Change Value of a known memory address?

I got this wild idea to create an editor for one of my favorite games.  I can edit the values directly by using other software, but I find it cumbersome.  I want to create my own program which would allow me to enter a value into a text box, and assign the value of that text box to the known memory address where the item I want to change is stored.  
Example, one of the values I want to change is stored at address 00AF9F90.  It's current value is 50, a 4 byte value.  What would I do, say, to change the value to 100?  Thanks for the patience in dealing with a C++ newbie.
VoiceOfDissentAsked:
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WynConnect With a Mentor Commented:
VoiceOfDissent ,under windows ,right?
I give you the easiest way but you must start that game in your program :
void main()
{
   STARTUPINFO si;
   memset(&si,0,sizeof(si));
   si.cb=sizeof(si);
   PROCESS_INFORMATION pi;
   if(CreateProcess(0,"game.exe",0,0,FALSE,CREATE_SUSPENDED,0,0,&si,&pi)) {
      DWORD buf=4;
      LPVOID lp=LPVOID(0x00AF90);
      DWORD protection;
      VirtualProtectEx(pi.hProcess,lp,sizeof(DWORD),PAGE_READWRITE,
         &protection);
      WriteProcessMemory(pi.hProcess,lp,&buf,4,&protection);
   }
ResumeThread(pi.hThread);
}

If you need to change at will when it is running,it 's harder and tell me if you want to do.
Regards
W.Yinan
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WynCommented:
You mean dynamically?

Yes,you can do that by using hook to inject into that process'address and change it.

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nietodCommented:
Assuming a 32 bit environment

int *IntPtr;

*(int *) &Int = 0x00AF90; // Make pointer point to right address
*IntPtr = 100; // Change integer to 100.

but in a protected mode OS you cannot change memory used by another application.  Is this memory in a different application? What OS are you using?

Most game editors don't modify a game's memory directly.  Because it woudl be nearly imposible to do safely.  They edit data files that the game program uses.
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VoiceOfDissentAuthor Commented:
To answer, Nietod...

I am running Win98SE.  Programs such as GameHack2.0 and their ilk work perfectly, however, as I said, they're overly cumbersome for what I want to do.  The program I'm potentially writing would modify the memory address as the game itself is running, as GameHack does.
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VoiceOfDissentAuthor Commented:
To answer, Nietod...

I am running Win98SE.  Programs such as GameHack2.0 and their ilk work perfectly, however, as I said, they're overly cumbersome for what I want to do.  The program I'm potentially writing would modify the memory address as the game itself is running, as GameHack does.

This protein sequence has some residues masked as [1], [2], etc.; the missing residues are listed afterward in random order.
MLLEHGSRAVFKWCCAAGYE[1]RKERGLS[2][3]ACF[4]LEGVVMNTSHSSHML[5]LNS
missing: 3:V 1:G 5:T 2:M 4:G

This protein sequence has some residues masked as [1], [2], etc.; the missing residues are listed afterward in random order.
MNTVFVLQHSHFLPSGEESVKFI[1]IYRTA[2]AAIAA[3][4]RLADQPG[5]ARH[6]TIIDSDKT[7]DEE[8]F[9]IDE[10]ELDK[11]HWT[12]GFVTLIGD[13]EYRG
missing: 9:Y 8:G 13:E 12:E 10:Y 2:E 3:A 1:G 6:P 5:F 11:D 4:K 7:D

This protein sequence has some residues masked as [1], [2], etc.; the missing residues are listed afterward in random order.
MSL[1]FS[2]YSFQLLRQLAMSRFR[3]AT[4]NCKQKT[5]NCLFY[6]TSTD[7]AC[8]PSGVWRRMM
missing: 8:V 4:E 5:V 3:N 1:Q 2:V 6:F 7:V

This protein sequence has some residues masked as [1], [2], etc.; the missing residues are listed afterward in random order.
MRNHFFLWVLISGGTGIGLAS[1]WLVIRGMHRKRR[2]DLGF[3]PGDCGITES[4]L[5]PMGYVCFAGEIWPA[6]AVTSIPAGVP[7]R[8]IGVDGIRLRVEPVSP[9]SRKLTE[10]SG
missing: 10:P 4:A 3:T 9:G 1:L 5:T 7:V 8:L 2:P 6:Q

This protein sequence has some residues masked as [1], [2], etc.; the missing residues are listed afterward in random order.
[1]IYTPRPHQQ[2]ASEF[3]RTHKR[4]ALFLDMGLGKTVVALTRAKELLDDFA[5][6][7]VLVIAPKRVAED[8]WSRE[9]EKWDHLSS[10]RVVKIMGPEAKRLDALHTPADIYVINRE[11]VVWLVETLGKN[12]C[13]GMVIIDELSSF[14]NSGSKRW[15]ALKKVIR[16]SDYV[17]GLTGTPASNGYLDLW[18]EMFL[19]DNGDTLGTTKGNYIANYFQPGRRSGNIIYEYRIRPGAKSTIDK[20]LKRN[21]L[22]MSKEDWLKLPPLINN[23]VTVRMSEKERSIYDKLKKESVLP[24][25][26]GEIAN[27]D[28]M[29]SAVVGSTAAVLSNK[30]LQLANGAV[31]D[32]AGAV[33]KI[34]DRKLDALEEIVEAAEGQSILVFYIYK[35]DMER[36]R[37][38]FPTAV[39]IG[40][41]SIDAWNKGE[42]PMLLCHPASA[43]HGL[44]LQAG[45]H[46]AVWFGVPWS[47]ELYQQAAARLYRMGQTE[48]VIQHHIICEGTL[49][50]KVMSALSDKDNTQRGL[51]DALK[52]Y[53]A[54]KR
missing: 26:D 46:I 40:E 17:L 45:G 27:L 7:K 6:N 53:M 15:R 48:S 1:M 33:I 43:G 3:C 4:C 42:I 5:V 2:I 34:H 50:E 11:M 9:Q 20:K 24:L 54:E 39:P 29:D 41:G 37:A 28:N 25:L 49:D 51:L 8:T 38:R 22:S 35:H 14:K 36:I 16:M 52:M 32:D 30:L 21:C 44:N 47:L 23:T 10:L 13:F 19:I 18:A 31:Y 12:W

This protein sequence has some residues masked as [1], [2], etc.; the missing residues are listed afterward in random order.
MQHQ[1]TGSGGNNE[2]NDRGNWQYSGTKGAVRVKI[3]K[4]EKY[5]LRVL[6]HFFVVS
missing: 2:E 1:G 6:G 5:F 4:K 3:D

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nietodCommented:
Good luck.
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VoiceOfDissentAuthor Commented:
<chuckle> I get a strange sense of foreboding there.  Oh well.  If it can't be done, so be it...I'll gain what I can out of this anyways.
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WynCommented:
->but in a protected mode OS you cannot change memory used by another application
========================
nietod,really cannot be done?
What do you mean?
I once wrote a program dynamically change code of a running .exe in another process by setting hooks.It's easy.Why you think it cannot be done?

Regards
W.Yinan
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WynCommented:
VoiceOfDissent ,it can be done and there are more than one way.
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nietodCommented:
>> nietod,really cannot be done?
In a true protected mode OS you cannot.  Windows is only a semi-protected mode OS.  Hooks and other techniques allow you to affect other applications in windows in ways that are clear violation of protection, so windows is not a full fledged protected OS.

>> it's easy.
I admit it can be done in Windows, but I don't think is is ever easy!
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WynCommented:
->I admit it can be done in Windows, but I don't think is is ever easy!
========================
okay,it seems easy when you have done it and relive back.
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ufolk123Commented:

Also adding to Wyn's solution,

This solution is if you are going to spawn the game code yourself.
For already running process , on Win98 you may have to use the Toolhelp APIs to get the pid of the process and use the OpenProcess() to get the process handle to be used in VirtalProtectEx() etc.

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WynCommented:
Or FindWindow() and GetWindowThreadProcessId().
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KangaRooCommented:
How about using the debugger?
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